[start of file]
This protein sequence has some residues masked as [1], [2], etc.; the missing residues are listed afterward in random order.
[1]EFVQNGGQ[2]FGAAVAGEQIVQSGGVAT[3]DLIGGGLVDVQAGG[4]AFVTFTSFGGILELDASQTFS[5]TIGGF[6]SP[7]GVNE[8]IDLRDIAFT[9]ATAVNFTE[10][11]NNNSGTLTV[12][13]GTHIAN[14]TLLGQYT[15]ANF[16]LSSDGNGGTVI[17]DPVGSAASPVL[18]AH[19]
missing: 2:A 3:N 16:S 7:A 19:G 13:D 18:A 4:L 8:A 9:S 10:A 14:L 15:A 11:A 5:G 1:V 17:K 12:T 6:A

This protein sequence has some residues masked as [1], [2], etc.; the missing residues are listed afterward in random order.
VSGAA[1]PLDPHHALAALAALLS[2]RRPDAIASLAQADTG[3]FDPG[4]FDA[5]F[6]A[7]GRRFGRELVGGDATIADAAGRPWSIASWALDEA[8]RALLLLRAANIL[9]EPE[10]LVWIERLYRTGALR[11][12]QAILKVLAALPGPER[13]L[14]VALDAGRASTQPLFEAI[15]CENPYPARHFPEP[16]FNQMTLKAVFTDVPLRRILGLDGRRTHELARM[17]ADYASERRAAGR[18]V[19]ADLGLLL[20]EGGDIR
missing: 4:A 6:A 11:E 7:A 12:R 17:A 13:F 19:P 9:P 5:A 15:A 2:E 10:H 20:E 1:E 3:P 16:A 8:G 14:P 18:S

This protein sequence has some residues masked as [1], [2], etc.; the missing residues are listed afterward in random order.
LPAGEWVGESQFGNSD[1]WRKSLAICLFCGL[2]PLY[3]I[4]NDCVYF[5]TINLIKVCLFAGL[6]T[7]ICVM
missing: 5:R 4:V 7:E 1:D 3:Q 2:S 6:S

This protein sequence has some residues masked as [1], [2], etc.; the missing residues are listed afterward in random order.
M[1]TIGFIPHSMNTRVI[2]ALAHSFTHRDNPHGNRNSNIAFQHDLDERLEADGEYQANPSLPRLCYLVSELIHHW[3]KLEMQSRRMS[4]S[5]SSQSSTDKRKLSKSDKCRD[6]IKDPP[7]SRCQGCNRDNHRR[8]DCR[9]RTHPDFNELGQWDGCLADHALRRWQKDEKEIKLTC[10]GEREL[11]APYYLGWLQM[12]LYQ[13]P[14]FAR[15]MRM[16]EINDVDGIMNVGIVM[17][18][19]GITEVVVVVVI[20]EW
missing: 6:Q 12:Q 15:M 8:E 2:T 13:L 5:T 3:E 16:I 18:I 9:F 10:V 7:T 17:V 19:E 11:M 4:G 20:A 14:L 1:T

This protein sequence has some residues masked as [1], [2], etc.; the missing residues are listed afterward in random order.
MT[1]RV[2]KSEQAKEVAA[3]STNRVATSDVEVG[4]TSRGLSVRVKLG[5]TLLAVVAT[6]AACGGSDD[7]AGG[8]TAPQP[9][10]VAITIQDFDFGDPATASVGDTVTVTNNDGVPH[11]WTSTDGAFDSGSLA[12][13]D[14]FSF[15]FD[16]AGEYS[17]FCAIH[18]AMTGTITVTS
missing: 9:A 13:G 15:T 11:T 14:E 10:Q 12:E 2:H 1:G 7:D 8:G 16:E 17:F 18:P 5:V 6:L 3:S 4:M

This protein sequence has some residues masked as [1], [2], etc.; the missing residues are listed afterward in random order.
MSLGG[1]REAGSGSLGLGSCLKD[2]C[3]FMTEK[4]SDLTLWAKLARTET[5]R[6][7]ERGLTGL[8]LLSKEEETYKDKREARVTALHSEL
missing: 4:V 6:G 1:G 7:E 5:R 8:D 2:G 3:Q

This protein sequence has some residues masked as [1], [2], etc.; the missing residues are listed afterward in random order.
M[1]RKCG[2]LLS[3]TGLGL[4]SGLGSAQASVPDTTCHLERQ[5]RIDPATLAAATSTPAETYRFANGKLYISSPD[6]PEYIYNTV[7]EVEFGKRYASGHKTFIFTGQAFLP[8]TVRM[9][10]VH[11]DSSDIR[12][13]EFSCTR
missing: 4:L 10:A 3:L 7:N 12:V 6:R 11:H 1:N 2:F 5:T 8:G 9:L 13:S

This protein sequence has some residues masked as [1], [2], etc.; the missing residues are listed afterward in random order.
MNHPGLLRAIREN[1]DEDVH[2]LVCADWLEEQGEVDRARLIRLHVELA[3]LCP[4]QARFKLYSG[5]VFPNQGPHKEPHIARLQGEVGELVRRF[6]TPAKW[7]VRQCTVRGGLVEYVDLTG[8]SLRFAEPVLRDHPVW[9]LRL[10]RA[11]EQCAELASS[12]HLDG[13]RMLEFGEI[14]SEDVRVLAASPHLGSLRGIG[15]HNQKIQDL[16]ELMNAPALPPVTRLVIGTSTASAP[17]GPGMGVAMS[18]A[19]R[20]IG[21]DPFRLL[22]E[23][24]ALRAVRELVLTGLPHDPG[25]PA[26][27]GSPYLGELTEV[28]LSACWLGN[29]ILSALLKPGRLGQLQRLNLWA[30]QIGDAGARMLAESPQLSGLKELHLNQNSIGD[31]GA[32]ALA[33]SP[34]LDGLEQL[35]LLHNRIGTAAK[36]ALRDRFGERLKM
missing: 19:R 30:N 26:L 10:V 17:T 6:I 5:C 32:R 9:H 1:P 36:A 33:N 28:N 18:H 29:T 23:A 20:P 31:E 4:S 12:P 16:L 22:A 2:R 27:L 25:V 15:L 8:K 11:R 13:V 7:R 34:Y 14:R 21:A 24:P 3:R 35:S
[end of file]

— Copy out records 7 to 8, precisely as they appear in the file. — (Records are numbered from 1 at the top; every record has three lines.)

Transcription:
This protein sequence has some residues masked as [1], [2], etc.; the missing residues are listed afterward in random order.
M[1]RKCG[2]LLS[3]TGLGL[4]SGLGSAQASVPDTTCHLERQ[5]RIDPATLAAATSTPAETYRFANGKLYISSPD[6]PEYIYNTV[7]EVEFGKRYASGHKTFIFTGQAFLP[8]TVRM[9][10]VH[11]DSSDIR[12][13]EFSCTR
missing: 4:L 10:A 3:L 7:N 12:V 6:R 11:H 1:N 2:F 5:T 8:G 9:L 13:S

This protein sequence has some residues masked as [1], [2], etc.; the missing residues are listed afterward in random order.
MNHPGLLRAIREN[1]DEDVH[2]LVCADWLEEQGEVDRARLIRLHVELA[3]LCP[4]QARFKLYSG[5]VFPNQGPHKEPHIARLQGEVGELVRRF[6]TPAKW[7]VRQCTVRGGLVEYVDLTG[8]SLRFAEPVLRDHPVW[9]LRL[10]RA[11]EQCAELASS[12]HLDG[13]RMLEFGEI[14]SEDVRVLAASPHLGSLRGIG[15]HNQKIQDL[16]ELMNAPALPPVTRLVIGTSTASAP[17]GPGMGVAMS[18]A[19]R[20]IG[21]DPFRLL[22]E[23][24]ALRAVRELVLTGLPHDPG[25]PA[26][27]GSPYLGELTEV[28]LSACWLGN[29]ILSALLKPGRLGQLQRLNLWA[30]QIGDAGARMLAESPQLSGLKELHLNQNSIGD[31]GA[32]ALA[33]SP[34]LDGLEQL[35]LLHNRIGTAAK[36]ALRDRFGERLKM
missing: 19:R 30:N 26:L 10:V 17:T 6:I 5:C 32:R 9:H 1:P 36:A 33:N 28:N 18:H 29:T 23:A 20:P 31:E 4:S 12:P 16:L 22:A 2:R 27:L 25:V 15:L 8:K 11:R 13:V 7:R 34:Y 14:R 21:A 24:P 3:R 35:S